The case of the Victorian surgical trainee Dr Caroline Tan was held up by some, as a prime example of how inherent components of the medical profession and its institutions, such as ab initio recruitment and its competitive, hierarchical training structure, have created an environment where inappropriate behaviour has been tolerated.
Moreover, ‘speaking up’, even if the law and morality are on your side, can severely limit your career and the professional opportunities open to you. However, it is naïve for anyone in the medical profession to think that these issues only exist in certain specialties or occur at specific locations. Many might not know of any incidents of sexual harassment or they may be blind to the spectrum of action or inaction that amounts to sexual harassment.
Whatever the personal experiences of the practitioners, the profession has a responsibility to recognise that sexual harassment is a systemic issue that pervades the medical profession.
On a professional level, sexual harassment impacts the professional and personal relationships that exist between doctors; the high esteem in which the community holds the profession; and most importantly, the impact on the profession’s ability to provide best care for patients.
For a victim of sexual harassment, the impact can devastate their professional and personal life, and have a detrimental impact on their physical, emotional and mental wellbeing. There should be no understating the gravity of the problems the medical profession faces, or the level of resolve that will be needed to combat what has so far failed to have been tackled.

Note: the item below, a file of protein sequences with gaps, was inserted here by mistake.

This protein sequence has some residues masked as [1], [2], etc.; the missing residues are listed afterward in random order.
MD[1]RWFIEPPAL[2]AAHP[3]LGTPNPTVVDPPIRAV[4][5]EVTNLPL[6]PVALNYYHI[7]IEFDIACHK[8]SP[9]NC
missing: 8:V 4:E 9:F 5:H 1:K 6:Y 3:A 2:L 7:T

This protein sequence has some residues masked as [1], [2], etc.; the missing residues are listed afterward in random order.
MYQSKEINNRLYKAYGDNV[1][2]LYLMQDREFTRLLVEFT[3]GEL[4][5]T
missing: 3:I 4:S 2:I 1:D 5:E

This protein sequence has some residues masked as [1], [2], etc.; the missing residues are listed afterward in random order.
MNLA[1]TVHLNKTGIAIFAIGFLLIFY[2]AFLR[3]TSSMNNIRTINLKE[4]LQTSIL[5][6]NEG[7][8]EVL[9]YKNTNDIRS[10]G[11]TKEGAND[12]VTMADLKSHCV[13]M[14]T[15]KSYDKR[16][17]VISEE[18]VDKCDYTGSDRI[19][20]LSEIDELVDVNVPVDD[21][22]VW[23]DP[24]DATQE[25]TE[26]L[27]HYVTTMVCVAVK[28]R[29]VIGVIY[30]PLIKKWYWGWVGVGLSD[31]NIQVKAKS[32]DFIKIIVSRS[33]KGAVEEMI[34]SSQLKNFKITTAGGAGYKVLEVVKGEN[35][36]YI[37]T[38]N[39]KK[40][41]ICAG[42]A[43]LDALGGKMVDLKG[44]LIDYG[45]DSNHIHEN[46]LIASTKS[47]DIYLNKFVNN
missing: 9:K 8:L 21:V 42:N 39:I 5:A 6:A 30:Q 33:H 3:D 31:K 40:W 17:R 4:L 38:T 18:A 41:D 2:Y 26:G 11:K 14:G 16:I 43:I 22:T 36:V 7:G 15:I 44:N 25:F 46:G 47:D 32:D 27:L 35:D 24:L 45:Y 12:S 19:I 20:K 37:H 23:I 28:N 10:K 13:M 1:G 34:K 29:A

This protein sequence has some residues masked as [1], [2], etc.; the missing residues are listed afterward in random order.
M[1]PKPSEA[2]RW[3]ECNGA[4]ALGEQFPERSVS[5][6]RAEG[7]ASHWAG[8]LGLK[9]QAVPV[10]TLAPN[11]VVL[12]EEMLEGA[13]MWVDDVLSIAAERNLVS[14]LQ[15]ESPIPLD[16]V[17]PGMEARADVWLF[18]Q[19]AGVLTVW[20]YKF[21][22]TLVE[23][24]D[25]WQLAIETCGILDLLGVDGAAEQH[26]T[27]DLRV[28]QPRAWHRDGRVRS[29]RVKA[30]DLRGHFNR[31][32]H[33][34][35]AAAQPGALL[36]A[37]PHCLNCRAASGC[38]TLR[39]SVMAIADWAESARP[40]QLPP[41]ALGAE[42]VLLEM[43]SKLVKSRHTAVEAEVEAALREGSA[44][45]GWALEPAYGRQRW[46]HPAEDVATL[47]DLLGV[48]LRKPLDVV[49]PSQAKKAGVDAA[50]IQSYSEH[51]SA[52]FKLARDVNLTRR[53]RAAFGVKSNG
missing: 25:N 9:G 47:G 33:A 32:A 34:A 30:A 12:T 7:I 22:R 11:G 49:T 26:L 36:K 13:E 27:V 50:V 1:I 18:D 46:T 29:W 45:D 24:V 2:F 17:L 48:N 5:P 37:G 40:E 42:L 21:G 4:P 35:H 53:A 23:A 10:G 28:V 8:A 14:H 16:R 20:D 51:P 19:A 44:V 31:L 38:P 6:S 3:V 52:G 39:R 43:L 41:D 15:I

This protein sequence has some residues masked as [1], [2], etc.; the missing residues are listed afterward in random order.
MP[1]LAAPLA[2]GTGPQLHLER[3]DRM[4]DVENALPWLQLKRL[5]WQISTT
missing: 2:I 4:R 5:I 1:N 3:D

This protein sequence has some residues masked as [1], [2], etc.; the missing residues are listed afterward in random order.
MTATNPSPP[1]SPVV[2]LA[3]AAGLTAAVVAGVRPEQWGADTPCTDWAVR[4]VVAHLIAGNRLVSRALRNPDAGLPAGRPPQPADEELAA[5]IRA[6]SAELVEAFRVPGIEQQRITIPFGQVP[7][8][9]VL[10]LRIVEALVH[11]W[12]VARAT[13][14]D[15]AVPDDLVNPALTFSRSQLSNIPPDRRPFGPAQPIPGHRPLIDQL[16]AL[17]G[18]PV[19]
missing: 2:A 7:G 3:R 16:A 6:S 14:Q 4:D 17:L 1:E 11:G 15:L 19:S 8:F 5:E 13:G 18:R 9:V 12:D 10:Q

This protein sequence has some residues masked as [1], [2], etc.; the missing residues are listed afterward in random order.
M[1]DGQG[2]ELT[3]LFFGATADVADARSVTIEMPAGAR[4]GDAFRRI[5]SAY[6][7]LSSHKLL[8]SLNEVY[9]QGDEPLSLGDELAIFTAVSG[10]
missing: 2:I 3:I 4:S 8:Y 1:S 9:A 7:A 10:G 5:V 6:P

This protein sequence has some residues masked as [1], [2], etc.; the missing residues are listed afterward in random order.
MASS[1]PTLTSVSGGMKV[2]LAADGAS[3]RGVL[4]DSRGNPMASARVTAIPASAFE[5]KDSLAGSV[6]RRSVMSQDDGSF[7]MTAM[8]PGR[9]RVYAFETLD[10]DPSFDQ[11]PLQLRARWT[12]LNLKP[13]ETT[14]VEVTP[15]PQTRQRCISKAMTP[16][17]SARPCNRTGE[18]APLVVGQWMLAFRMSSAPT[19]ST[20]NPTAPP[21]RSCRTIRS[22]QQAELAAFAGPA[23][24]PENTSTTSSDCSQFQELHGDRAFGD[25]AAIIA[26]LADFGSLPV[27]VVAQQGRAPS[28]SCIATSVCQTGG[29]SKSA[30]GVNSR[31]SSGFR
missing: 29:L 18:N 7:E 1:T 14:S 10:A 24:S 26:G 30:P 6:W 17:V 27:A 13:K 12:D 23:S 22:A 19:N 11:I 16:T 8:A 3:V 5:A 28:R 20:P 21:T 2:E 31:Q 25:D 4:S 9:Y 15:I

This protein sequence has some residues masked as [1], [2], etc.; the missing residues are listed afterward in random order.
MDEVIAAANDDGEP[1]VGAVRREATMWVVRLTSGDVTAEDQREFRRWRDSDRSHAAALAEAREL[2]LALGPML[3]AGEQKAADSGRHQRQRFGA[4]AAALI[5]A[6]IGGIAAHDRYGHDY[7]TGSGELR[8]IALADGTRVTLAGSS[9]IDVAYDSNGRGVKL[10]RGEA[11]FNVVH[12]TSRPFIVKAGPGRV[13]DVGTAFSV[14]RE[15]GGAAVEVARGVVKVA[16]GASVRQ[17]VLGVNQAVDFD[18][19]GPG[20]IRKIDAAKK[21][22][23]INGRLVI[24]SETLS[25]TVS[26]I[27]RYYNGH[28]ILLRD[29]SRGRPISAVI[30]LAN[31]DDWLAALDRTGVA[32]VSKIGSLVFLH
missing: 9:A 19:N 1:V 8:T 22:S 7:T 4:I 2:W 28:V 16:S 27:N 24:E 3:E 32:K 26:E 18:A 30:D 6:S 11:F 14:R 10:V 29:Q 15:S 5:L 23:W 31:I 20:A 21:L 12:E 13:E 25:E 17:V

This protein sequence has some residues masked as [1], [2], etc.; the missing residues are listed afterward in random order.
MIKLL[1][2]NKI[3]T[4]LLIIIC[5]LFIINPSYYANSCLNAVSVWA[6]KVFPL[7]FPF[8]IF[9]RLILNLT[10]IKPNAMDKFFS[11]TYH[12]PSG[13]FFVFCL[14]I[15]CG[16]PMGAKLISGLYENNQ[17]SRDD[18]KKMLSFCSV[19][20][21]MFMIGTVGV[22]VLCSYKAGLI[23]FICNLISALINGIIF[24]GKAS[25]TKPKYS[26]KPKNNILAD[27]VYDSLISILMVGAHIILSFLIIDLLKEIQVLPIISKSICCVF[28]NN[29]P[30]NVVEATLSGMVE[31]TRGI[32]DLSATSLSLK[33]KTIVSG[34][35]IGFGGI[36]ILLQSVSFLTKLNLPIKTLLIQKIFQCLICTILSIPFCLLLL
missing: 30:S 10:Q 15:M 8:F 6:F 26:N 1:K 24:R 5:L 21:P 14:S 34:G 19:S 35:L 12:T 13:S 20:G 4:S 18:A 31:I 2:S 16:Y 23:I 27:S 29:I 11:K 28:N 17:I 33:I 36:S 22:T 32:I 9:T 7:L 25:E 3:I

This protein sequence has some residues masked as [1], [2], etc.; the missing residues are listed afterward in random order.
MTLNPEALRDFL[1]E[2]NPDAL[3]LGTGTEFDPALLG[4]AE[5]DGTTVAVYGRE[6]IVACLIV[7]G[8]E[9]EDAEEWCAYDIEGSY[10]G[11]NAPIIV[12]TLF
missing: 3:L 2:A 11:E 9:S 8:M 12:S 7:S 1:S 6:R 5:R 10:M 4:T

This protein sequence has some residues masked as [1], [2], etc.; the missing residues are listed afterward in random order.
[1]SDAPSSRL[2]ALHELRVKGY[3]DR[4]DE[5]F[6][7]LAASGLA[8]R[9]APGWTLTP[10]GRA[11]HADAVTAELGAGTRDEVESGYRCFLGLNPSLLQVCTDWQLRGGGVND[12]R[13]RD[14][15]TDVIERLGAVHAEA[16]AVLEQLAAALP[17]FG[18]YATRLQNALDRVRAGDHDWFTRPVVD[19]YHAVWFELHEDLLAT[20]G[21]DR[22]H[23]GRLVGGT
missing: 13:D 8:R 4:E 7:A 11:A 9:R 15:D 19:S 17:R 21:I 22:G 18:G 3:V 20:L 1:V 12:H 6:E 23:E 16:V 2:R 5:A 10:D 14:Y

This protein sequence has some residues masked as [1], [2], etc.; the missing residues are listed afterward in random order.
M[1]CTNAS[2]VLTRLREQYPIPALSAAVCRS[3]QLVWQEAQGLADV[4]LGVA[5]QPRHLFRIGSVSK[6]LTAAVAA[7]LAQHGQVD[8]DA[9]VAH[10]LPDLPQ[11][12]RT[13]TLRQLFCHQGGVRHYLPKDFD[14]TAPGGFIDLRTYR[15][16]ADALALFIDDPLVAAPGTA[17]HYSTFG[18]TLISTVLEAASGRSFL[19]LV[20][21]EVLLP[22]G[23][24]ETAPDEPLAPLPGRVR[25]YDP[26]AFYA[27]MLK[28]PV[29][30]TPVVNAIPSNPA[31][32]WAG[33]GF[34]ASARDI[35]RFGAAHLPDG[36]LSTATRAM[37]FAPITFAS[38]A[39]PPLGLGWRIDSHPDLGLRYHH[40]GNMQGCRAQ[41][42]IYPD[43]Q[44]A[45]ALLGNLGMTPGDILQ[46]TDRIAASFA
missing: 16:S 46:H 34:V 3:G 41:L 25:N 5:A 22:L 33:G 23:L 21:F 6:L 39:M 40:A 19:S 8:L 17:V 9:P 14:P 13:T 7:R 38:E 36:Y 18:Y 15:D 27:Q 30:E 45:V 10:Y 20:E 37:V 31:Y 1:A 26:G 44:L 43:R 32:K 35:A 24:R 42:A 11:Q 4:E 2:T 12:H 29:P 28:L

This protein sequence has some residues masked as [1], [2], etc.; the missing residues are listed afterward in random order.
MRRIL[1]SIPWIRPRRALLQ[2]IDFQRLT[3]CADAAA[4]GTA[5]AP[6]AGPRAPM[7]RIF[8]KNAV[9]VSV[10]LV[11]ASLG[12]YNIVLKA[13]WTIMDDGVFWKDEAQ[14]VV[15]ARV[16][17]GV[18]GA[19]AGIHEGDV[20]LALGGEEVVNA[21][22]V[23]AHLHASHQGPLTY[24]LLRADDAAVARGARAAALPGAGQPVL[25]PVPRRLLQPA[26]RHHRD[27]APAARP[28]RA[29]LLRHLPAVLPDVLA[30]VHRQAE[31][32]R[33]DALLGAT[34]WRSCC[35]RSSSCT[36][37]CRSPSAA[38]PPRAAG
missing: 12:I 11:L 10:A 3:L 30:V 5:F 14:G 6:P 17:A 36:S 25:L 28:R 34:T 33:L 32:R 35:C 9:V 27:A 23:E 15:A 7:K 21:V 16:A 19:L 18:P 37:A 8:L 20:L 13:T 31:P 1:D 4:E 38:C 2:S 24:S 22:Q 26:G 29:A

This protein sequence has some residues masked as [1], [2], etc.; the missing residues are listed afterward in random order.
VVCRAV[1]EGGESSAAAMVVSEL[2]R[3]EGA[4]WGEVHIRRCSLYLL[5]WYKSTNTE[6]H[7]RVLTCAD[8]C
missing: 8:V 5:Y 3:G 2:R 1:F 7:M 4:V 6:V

Following the four-month period where the AMA (WA) Survey on Sexual Harassment in the Workplace was open for respondents to complete, we have been compiling the data provided, reviewing independent testimonies left in the survey and engaging with our members and employers in relation to the survey results.
An action panel comprising of the then AMA (WA) President Dr Michael Gannon, both AMA (WA) Vice Presidents and a number of male and female members from a range of specialties and positions, was formed in order to review the results to date and formulate a course of action that the AMA (WA) would take in relation to the issue of sexual harassment.
Since the meeting of this group, the Association (WA) has written to the Director General of the Department of Health (WA); the chief executive officers of both St John of God Health Care and Ramsay Health Care; and the respective Deans’ of the University of Western Australia and the University of Notre Dame. Their responses can be viewed here
The AMA has shared its concern, in addition to the survey data, with these organisations in order to collaborate with them to encourage positive change in workplace and training environments. It is incumbent on all employers to ensure that they provide a workplace environment free from discrimination and to enable reporting procedures for those who encounter sexual harassment.
Our educational institutions owe a duty of care to their students, to ensure they remain supported and able to learn in an environment free from sexual harassment.
The AMA is dedicated to advocating on behalf of our members to ensure that their workplace or educational institution remains safe, productive and supportive.
As an initial step towards positive change and a zero tolerance approach towards sexual harassment, both the AMA (WA) and the Department of Health (WA) have committed to work together to tackle this.
The Taskforce Against Sexual Harassment (TASH) will investigate this complex issue and propose a framework to act on and hopefully, substantially reduce incidences of sexual harassment in WA Health.
The AMA looks forward to engaging with all employers and educational institutions that wish to take similar action. We will also continue to engage with the medical profession in order to assess the rate at which positive change is occurring and to highlight deficiencies in the medical profession’s approach towards inequality, discrimination and sexual harassment.
In the meantime, the AMA remains available to anyone who wishes to discuss any of the issues raised by the survey
We cannot change this practice overnight, or single handedly. But we must start.